“And the needle returns to the start of the song and we all carry on like before” Nothing Ever Happens. Del Amitri
Like many I listened to the School funding debate at the houses of Parliament on the afternoon of Monday 7th March. Also, like many I had signed the petition which had led to the debate. 100,000+ signatures on a petition to force there to be a debate on a subject that seems to have been prevalent in my mind for most of my time as a headteacher - funding and finances. I was heartened as over 2.5 hours MP after MP stood to make the case for funding in their constituency - each of them had a slightly different take on the funding issue dependent on their political allegiance but all of them made the same point, something must be done! It isn't political and it is a crisis - it should be to our national collective shame that we are in this situation. Following this clarion call from MPS Nick Gibb stood to speak, I held my breath. He responded and trotted out the same, by now boringly familiar, set of statistics in regard to this government's approach to funding -more money than ever Blah blah blah. I should think everyone had the same response, had he not listened? It’s not political Nick! Headteachers up and down the land need help!
Nick fiddled whilst education burned.
What must it have felt like to be a headteacher the following day? To have gone back to the balance sheet with no hope of a lifeline to look at the shortening list of increasingly unpalatable solutions. I know how it felt, I've been there - no hope of a saviour here. Maybe we should launch a charity campaign 'Education relief'. Stacey Dooley could visit a headteacher or two for a VT, we could all wear red noses and tell each other jokes - did you hear the one about Nick Gibb? We'll laugh so hard that tears will stream down our face.
Of course, in the following few days a number of stories broke about the steps headteachers were taking to save money. MP Jess Phillips' school have decided to close early on a Friday. She is rightly outraged, taking to twitter to berate Damian Hinds. I know the anguish that the headteacher will have had, in both making and then going public on this decision. They will have thought long and hard about the impact.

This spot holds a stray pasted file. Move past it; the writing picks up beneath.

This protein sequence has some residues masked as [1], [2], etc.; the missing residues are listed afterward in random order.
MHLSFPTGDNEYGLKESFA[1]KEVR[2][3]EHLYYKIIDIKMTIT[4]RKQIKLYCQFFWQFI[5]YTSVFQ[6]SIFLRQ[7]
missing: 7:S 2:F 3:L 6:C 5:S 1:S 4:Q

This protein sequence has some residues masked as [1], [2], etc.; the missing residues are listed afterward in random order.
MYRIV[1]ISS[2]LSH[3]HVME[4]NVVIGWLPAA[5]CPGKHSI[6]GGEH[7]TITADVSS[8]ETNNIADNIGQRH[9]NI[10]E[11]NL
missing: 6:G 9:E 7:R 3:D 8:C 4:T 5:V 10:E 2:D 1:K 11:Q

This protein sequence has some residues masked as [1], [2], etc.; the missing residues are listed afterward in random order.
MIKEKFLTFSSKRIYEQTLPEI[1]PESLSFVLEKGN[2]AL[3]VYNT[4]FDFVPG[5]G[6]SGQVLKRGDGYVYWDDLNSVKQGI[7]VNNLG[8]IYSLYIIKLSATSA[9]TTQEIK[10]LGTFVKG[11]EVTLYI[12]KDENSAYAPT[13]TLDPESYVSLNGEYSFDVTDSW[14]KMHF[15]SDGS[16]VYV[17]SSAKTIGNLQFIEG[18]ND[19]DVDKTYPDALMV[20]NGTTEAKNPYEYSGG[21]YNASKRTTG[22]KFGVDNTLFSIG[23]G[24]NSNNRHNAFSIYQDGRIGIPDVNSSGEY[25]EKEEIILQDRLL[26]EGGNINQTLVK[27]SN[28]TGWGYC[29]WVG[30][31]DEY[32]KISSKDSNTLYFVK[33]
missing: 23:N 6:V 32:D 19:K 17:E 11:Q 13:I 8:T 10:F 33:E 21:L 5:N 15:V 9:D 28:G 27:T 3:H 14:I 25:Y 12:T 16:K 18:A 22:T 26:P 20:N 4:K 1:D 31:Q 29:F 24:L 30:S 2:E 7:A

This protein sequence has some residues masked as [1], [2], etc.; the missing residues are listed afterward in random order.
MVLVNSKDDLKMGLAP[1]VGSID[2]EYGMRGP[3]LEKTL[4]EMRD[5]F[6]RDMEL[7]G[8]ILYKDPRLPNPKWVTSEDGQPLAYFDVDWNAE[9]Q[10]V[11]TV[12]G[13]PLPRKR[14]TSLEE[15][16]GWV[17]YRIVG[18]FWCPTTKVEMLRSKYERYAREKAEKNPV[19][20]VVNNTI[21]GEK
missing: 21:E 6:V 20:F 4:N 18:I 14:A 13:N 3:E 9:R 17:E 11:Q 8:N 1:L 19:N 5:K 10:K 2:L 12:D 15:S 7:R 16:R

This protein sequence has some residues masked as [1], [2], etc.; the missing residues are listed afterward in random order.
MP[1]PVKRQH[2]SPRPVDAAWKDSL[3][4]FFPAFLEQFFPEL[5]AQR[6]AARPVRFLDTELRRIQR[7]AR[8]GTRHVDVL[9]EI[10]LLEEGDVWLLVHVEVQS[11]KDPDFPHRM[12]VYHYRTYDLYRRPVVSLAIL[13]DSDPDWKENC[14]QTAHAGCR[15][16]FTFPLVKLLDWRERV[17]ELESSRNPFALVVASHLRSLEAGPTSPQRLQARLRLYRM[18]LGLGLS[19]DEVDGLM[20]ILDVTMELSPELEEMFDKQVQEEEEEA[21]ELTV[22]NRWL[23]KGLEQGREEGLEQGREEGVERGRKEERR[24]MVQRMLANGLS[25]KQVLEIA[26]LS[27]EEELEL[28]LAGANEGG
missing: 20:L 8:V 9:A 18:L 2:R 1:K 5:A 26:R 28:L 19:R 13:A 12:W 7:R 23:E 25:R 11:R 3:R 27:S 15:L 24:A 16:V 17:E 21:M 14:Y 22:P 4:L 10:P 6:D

- What will happen to the children?
- What impact will it have on parents?
- Will it affect the education or the outcomes for children?
The answers to all of these questions will be negative, Lord knows we have spent enough time telling parents of the importance of high attendance, we all know the figures, we all know the impact of non-attendance on educational outcomes.
What choice do they have? Hobsons. it will have been this or something else, class sizes of 40 plus? Who knows? What I do know is that this will have been the lesser of 2 evils, with the sad thing being that evil 2 will be coming shortly as this government continues to ignore the reality that is being faced by schools across England.
If the funding is in crisis, what does that say about SEND funding? What's bigger than a crisis? A disaster? The now chronic situation for SEND funding is both a mirror and a magnifying glass for the society that we are becoming. The public sector wide under-funding and therefor dismantling of any agency that might be able to offer support to the most vulnerable and most needy in our society is coming to roost. What's left? Schools. What have they got? Nothing? I feel sorry for parents of children with SEND and those who remain on the frontline to offer whatever support they can in equal measure - the problem is, neither wants my pity. Neither do they want to hear how understanding the government is. I would guess that they would prefer support, they would prefer that their children feel like a valued member of a caring society. At my school we'd stretched our SEND funding so thin you could get a musical note out of it... perhaps if we all played the note at the same time it would be loud enough for someone at the DFE to take notice? Then again if 100000 people shouting wasn't loud enough, what hope is there?
This is David Cameron's Big Society writ large - you want an education for your children? You want support for the vulnerable? Organise it yourself.